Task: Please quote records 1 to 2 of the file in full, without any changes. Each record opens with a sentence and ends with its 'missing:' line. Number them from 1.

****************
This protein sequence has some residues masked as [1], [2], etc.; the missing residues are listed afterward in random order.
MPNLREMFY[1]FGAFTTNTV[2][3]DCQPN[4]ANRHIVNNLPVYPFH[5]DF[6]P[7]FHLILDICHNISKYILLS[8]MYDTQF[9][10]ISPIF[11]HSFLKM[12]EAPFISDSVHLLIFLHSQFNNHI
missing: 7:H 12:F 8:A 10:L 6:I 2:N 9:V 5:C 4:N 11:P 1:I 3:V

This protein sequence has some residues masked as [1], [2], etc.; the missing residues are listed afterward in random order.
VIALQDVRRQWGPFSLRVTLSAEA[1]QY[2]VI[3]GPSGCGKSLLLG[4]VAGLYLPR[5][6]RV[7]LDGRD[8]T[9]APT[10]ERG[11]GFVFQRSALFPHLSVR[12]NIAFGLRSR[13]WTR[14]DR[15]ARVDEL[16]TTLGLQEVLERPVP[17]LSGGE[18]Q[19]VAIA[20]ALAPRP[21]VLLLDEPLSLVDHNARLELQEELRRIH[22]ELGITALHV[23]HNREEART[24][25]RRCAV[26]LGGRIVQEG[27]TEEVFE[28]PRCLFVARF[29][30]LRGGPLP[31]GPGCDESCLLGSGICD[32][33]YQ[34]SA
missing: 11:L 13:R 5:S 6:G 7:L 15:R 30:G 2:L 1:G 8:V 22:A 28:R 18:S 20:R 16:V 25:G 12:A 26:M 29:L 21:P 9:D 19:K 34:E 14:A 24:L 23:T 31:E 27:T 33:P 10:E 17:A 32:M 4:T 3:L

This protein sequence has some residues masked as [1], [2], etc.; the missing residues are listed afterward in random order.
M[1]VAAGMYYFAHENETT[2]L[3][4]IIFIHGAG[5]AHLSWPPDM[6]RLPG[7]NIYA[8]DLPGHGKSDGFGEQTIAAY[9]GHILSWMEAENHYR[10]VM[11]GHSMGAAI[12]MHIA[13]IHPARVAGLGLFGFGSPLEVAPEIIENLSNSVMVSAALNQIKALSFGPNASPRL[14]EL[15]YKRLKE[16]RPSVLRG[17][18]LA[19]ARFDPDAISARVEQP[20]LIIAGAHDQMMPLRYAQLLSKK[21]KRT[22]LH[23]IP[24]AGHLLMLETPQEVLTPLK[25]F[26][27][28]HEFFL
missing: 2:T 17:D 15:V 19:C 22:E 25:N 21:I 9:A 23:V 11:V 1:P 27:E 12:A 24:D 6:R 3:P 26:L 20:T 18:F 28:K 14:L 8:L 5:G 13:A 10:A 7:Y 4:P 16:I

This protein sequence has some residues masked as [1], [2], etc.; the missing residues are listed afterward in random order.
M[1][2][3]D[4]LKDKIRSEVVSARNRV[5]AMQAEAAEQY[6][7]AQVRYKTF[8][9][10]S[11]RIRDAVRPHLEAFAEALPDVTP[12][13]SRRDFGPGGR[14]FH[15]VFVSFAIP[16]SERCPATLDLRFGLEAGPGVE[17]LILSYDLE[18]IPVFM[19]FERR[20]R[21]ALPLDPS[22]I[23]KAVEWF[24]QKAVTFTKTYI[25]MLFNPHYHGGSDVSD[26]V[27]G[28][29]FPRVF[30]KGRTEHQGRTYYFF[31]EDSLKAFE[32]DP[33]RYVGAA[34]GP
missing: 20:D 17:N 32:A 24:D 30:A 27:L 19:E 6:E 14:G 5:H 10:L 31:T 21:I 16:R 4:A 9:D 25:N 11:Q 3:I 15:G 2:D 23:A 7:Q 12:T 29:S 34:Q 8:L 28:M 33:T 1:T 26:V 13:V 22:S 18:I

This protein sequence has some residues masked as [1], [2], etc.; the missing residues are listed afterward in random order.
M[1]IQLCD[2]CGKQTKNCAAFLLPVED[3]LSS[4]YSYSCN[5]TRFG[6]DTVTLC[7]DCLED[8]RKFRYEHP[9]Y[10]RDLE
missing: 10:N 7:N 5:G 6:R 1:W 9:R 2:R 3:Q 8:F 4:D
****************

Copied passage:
This protein sequence has some residues masked as [1], [2], etc.; the missing residues are listed afterward in random order.
MPNLREMFY[1]FGAFTTNTV[2][3]DCQPN[4]ANRHIVNNLPVYPFH[5]DF[6]P[7]FHLILDICHNISKYILLS[8]MYDTQF[9][10]ISPIF[11]HSFLKM[12]EAPFISDSVHLLIFLHSQFNNHI
missing: 7:H 12:F 8:A 10:L 6:I 2:N 9:V 5:C 4:N 11:P 1:I 3:V

This protein sequence has some residues masked as [1], [2], etc.; the missing residues are listed afterward in random order.
VIALQDVRRQWGPFSLRVTLSAEA[1]QY[2]VI[3]GPSGCGKSLLLG[4]VAGLYLPR[5][6]RV[7]LDGRD[8]T[9]APT[10]ERG[11]GFVFQRSALFPHLSVR[12]NIAFGLRSR[13]WTR[14]DR[15]ARVDEL[16]TTLGLQEVLERPVP[17]LSGGE[18]Q[19]VAIA[20]ALAPRP[21]VLLLDEPLSLVDHNARLELQEELRRIH[22]ELGITALHV[23]HNREEART[24][25]RRCAV[26]LGGRIVQEG[27]TEEVFE[28]PRCLFVARF[29][30]LRGGPLP[31]GPGCDESCLLGSGICD[32][33]YQ[34]SA
missing: 11:L 13:R 5:S 6:G 7:L 15:R 30:G 2:L 1:G 8:V 22:A 28:R 18:S 20:R 16:V 25:G 12:A 26:M 29:L 21:P 9:D 19:K 34:E 14:A 24:L 23:T 31:E 27:T 33:P 10:E 17:A 32:M 4:T 3:L